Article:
A major foundation recently gave Northern Kentucky University a nod for its efforts in community engagement.
NKU is one of 76 U.S. colleges and universities selected by the Carnegie Foundation for the Advancement of Teaching to receive a new Community Engagement classification.
This classification, which institutions must apply for, identifies institutions that encourage and use community collaborations and partnerships to create mutually beneficial opportunities for students, faculty and community members.
According to Gail Wells, vice president for Academic Affairs and provost, the Carnegie classification provides national recognition and affirms the importance of community engagement.
“This type of recognition makes it easier for us to attract faculty, staff and administrators that are interested in working in an environment that emphasizes this type of work, and also helps attract students who are interested in having applied work in the community as part of their program,” Wells said. “It may also be helpful in attracting grants that would give us funding to provide more opportunities.”
The Stanford, California foundation offers three categories for the new classification, which was released in December 2006: curricular engagement, outreach and partnerships, and a combination of these two. NKU was one of 62 schools to be included in the third category. Seventy-six schools were selected from 88 total applicants among all three categories.
“All the institutions and universities that were applying for this had to respond to a number of questions and had to address what type of community outreach and public engagement work the universities are doing,” said Molly Tami, senior project director for the Office of the Associate Provost for Outreach.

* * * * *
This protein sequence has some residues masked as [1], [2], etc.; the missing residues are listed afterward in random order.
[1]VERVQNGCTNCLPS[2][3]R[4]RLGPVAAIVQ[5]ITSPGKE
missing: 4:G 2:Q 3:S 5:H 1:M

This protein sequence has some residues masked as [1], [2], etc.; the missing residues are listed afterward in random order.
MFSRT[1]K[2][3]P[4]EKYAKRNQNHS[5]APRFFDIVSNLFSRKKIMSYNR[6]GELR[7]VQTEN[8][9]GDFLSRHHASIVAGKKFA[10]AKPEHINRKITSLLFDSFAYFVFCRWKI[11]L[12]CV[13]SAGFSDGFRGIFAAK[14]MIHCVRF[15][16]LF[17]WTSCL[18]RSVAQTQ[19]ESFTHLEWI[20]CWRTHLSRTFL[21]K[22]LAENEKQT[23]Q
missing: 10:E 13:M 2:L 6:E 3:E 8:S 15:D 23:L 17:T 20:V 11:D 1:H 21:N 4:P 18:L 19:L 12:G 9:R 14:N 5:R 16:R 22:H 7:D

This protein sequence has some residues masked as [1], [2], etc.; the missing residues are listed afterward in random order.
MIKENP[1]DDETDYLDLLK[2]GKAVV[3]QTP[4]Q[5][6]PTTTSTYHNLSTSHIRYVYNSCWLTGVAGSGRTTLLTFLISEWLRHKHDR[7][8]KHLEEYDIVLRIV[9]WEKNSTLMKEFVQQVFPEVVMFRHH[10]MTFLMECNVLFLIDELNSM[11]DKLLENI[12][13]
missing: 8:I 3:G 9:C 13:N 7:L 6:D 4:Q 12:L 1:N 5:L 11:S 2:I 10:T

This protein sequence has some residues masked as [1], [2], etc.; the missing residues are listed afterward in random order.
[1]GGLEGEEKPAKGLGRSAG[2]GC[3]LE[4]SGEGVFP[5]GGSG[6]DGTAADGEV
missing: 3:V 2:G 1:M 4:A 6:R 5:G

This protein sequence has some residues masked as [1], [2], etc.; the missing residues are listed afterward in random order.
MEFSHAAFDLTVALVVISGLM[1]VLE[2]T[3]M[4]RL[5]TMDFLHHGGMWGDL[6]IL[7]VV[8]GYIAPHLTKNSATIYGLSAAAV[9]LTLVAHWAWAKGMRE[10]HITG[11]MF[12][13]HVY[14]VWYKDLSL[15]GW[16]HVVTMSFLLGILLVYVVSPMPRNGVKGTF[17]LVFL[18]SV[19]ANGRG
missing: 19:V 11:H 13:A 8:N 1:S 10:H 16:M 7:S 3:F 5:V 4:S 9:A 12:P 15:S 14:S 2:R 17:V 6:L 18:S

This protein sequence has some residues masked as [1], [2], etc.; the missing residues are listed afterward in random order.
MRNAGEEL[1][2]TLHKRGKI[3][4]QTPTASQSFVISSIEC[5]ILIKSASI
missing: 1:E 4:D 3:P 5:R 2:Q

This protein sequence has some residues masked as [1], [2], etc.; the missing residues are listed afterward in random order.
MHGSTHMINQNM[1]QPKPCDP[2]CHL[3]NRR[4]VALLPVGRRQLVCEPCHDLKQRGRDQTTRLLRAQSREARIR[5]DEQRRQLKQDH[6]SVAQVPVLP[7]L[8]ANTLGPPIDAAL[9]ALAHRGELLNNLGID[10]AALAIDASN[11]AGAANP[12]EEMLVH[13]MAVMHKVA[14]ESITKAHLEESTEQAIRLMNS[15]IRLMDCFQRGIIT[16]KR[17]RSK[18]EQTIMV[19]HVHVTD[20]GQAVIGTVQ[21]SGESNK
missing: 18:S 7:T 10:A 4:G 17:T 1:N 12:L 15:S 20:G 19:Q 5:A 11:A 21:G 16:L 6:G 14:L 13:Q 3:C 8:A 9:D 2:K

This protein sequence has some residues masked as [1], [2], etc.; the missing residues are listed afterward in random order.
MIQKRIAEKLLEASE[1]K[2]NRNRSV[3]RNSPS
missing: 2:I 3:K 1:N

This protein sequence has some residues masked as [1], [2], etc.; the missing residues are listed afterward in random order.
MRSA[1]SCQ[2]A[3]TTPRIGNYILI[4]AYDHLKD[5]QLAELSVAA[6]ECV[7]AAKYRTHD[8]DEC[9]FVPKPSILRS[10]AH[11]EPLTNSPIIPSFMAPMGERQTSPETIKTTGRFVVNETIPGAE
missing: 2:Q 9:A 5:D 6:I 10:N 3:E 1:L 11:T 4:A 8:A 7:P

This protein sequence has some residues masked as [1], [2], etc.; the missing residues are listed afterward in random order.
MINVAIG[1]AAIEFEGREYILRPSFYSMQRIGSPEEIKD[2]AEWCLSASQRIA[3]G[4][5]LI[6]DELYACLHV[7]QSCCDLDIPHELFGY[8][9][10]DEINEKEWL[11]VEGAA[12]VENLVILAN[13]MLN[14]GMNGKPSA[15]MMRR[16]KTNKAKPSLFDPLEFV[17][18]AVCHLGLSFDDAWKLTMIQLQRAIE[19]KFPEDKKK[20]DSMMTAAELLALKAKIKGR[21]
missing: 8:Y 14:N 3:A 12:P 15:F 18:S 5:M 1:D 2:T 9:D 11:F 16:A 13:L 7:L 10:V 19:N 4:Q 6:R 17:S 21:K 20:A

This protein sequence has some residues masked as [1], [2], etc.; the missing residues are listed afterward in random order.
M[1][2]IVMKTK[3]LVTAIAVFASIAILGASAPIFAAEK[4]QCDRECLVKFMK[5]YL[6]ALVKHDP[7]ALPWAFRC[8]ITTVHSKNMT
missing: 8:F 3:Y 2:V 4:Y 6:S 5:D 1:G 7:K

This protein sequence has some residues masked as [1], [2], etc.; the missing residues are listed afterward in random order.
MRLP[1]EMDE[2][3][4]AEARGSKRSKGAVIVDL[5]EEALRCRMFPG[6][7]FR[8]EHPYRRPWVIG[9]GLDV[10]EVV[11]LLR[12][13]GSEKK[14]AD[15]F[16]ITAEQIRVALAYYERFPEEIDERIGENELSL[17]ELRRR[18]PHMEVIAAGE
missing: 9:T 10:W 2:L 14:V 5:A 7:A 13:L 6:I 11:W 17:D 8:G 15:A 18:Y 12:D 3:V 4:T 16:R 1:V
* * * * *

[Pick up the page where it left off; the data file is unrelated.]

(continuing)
Tami and others, under the direction of Associate Provost Carole Beere, compiled supporting documentation and supplied the foundation with brief descriptions of 20 representative partnership projects. The work took several months to complete.
“Several of the projects were funded through the University-Community Partnership Grant program that we have at NKU,” Tami said. She noted that the program grants $200,000 annually to projects that foster a partnership between an NKU faculty member and a social service agency for work that addresses specific social needs of the community.
One such project, “Library Link: Bettering Life In, Life Out,” coordinated by Steely librarian Laura Sullivan and political science professor Melissa Moon, created a partnership with the Kenton County Detention Center. The project offered criminal justice students exposure to the prison population. It provided the inmates with access to information resources and enhanced life skills to return them more productively to society, ultimately a benefit to the community.
Wells pointed out that other outreach and community partnerships link NKU’s School of Nursing and Health Professions with hospitals and public health organizations, as well as bond the College of Business with the local business community. Curricular engagement might include service-learning classes, a community or academic project, a co-op opportunity or an internship.
These are the types of projects that Lee Shulman, president of the Carnegie Foundation, has identified as “new and better ways” for universities to connect with their communities. Shulman issued a statement saying community engagement should be a high priority for higher-education institutions.
“It’s a tremendous positive reflection on NKU and the faculty’s efforts,” Beere said.